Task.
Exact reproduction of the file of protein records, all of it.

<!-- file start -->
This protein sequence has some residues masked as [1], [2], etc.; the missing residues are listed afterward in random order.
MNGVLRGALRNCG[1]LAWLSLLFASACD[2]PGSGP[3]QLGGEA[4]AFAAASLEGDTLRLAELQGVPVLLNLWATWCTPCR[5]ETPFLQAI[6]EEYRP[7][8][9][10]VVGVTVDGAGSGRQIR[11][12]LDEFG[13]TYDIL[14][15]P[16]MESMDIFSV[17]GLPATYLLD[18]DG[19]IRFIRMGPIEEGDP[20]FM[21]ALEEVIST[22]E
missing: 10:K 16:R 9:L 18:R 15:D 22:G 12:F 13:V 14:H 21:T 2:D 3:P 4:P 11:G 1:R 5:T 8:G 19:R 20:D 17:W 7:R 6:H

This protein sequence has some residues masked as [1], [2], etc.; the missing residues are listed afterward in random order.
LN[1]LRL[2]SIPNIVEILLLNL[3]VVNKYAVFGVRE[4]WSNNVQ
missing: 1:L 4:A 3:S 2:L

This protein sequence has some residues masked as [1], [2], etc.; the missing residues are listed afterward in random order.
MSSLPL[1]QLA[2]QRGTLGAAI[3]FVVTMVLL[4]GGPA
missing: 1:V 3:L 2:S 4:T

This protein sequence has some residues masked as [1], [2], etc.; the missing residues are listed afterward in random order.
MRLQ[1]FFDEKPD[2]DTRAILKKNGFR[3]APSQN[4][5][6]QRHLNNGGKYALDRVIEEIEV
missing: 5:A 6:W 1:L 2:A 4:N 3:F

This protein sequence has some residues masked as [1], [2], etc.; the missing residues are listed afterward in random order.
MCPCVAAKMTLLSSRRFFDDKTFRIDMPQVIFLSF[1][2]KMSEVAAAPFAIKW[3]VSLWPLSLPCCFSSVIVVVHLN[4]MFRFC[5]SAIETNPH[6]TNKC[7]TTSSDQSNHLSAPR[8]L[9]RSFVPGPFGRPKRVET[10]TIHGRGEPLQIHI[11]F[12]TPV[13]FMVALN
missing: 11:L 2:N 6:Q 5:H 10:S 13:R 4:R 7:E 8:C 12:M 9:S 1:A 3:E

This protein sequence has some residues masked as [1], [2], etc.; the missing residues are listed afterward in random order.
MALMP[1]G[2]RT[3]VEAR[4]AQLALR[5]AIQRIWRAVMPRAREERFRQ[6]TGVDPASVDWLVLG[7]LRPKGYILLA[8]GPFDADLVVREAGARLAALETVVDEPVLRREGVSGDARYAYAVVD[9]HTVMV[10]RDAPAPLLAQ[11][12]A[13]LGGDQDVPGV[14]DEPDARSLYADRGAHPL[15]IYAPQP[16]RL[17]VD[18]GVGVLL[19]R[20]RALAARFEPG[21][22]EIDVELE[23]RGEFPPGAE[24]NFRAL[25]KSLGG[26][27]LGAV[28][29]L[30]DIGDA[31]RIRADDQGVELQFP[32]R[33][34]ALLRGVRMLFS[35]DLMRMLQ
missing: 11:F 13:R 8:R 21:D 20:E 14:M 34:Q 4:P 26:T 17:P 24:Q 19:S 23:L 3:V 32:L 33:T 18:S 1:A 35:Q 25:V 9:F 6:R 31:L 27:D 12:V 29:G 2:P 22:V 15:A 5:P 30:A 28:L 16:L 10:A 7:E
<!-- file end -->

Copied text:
This protein sequence has some residues masked as [1], [2], etc.; the missing residues are listed afterward in random order.
MNGVLRGALRNCG[1]LAWLSLLFASACD[2]PGSGP[3]QLGGEA[4]AFAAASLEGDTLRLAELQGVPVLLNLWATWCTPCR[5]ETPFLQAI[6]EEYRP[7][8][9][10]VVGVTVDGAGSGRQIR[11][12]LDEFG[13]TYDIL[14][15]P[16]MESMDIFSV[17]GLPATYLLD[18]DG[19]IRFIRMGPIEEGDP[20]FM[21]ALEEVIST[22]E
missing: 10:K 16:R 9:L 18:R 15:D 22:G 12:F 13:V 14:H 21:T 2:D 3:P 4:P 11:G 1:R 5:T 8:G 19:R 20:D 17:W 7:R 6:H

This protein sequence has some residues masked as [1], [2], etc.; the missing residues are listed afterward in random order.
LN[1]LRL[2]SIPNIVEILLLNL[3]VVNKYAVFGVRE[4]WSNNVQ
missing: 1:L 4:A 3:S 2:L

This protein sequence has some residues masked as [1], [2], etc.; the missing residues are listed afterward in random order.
MSSLPL[1]QLA[2]QRGTLGAAI[3]FVVTMVLL[4]GGPA
missing: 1:V 3:L 2:S 4:T

This protein sequence has some residues masked as [1], [2], etc.; the missing residues are listed afterward in random order.
MRLQ[1]FFDEKPD[2]DTRAILKKNGFR[3]APSQN[4][5][6]QRHLNNGGKYALDRVIEEIEV
missing: 5:A 6:W 1:L 2:A 4:N 3:F

This protein sequence has some residues masked as [1], [2], etc.; the missing residues are listed afterward in random order.
MCPCVAAKMTLLSSRRFFDDKTFRIDMPQVIFLSF[1][2]KMSEVAAAPFAIKW[3]VSLWPLSLPCCFSSVIVVVHLN[4]MFRFC[5]SAIETNPH[6]TNKC[7]TTSSDQSNHLSAPR[8]L[9]RSFVPGPFGRPKRVET[10]TIHGRGEPLQIHI[11]F[12]TPV[13]FMVALN
missing: 11:L 2:N 6:Q 5:H 10:S 13:R 4:R 7:E 8:C 12:M 9:S 1:A 3:E

This protein sequence has some residues masked as [1], [2], etc.; the missing residues are listed afterward in random order.
MALMP[1]G[2]RT[3]VEAR[4]AQLALR[5]AIQRIWRAVMPRAREERFRQ[6]TGVDPASVDWLVLG[7]LRPKGYILLA[8]GPFDADLVVREAGARLAALETVVDEPVLRREGVSGDARYAYAVVD[9]HTVMV[10]RDAPAPLLAQ[11][12]A[13]LGGDQDVPGV[14]DEPDARSLYADRGAHPL[15]IYAPQP[16]RL[17]VD[18]GVGVLL[19]R[20]RALAARFEPG[21][22]EIDVELE[23]RGEFPPGAE[24]NFRAL[25]KSLGG[26][27]LGAV[28][29]L[30]DIGDA[31]RIRADDQGVELQFP[32]R[33][34]ALLRGVRMLFS[35]DLMRMLQ
missing: 11:F 13:R 8:R 21:D 20:E 14:M 34:Q 4:P 26:T 17:P 24:Q 19:S 23:L 3:V 32:L 33:T 18:S 1:A 35:Q 25:V 9:F 6:R 31:L 27:D 12:V 29:G 2:P 22:V 15:A 5:P 30:A 28:L 16:L 10:A 7:E